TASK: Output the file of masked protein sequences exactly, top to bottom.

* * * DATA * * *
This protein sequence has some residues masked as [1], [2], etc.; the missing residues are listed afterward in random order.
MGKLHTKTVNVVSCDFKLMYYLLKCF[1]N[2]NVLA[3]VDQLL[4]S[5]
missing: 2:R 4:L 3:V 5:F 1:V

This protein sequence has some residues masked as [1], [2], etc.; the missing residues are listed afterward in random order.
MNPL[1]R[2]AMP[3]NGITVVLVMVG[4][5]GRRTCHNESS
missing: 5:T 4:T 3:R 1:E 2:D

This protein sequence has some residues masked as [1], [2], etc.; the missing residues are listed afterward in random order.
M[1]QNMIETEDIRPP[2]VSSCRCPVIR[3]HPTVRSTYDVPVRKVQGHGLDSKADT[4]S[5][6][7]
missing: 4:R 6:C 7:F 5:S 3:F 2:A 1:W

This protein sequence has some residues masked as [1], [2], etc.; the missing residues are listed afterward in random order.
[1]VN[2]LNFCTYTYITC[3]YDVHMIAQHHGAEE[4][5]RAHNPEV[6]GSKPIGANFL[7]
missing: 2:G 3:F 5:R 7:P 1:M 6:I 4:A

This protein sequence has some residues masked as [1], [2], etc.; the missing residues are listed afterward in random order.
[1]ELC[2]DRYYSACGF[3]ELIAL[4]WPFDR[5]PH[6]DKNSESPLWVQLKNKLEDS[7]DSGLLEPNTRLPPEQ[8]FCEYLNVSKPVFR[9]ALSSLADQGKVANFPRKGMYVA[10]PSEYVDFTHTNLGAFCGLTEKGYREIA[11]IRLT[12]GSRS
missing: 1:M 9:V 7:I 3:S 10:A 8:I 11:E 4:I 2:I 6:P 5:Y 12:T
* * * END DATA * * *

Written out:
This protein sequence has some residues masked as [1], [2], etc.; the missing residues are listed afterward in random order.
MGKLHTKTVNVVSCDFKLMYYLLKCF[1]N[2]NVLA[3]VDQLL[4]S[5]
missing: 2:R 4:L 3:V 5:F 1:V

This protein sequence has some residues masked as [1], [2], etc.; the missing residues are listed afterward in random order.
MNPL[1]R[2]AMP[3]NGITVVLVMVG[4][5]GRRTCHNESS
missing: 5:T 4:T 3:R 1:E 2:D

This protein sequence has some residues masked as [1], [2], etc.; the missing residues are listed afterward in random order.
M[1]QNMIETEDIRPP[2]VSSCRCPVIR[3]HPTVRSTYDVPVRKVQGHGLDSKADT[4]S[5][6][7]
missing: 4:R 6:C 7:F 5:S 3:F 2:A 1:W

This protein sequence has some residues masked as [1], [2], etc.; the missing residues are listed afterward in random order.
[1]VN[2]LNFCTYTYITC[3]YDVHMIAQHHGAEE[4][5]RAHNPEV[6]GSKPIGANFL[7]
missing: 2:G 3:F 5:R 7:P 1:M 6:I 4:A

This protein sequence has some residues masked as [1], [2], etc.; the missing residues are listed afterward in random order.
[1]ELC[2]DRYYSACGF[3]ELIAL[4]WPFDR[5]PH[6]DKNSESPLWVQLKNKLEDS[7]DSGLLEPNTRLPPEQ[8]FCEYLNVSKPVFR[9]ALSSLADQGKVANFPRKGMYVA[10]PSEYVDFTHTNLGAFCGLTEKGYREIA[11]IRLT[12]GSRS
missing: 1:M 9:V 7:I 3:S 10:A 8:I 11:E 4:I 2:I 6:P 5:Y 12:T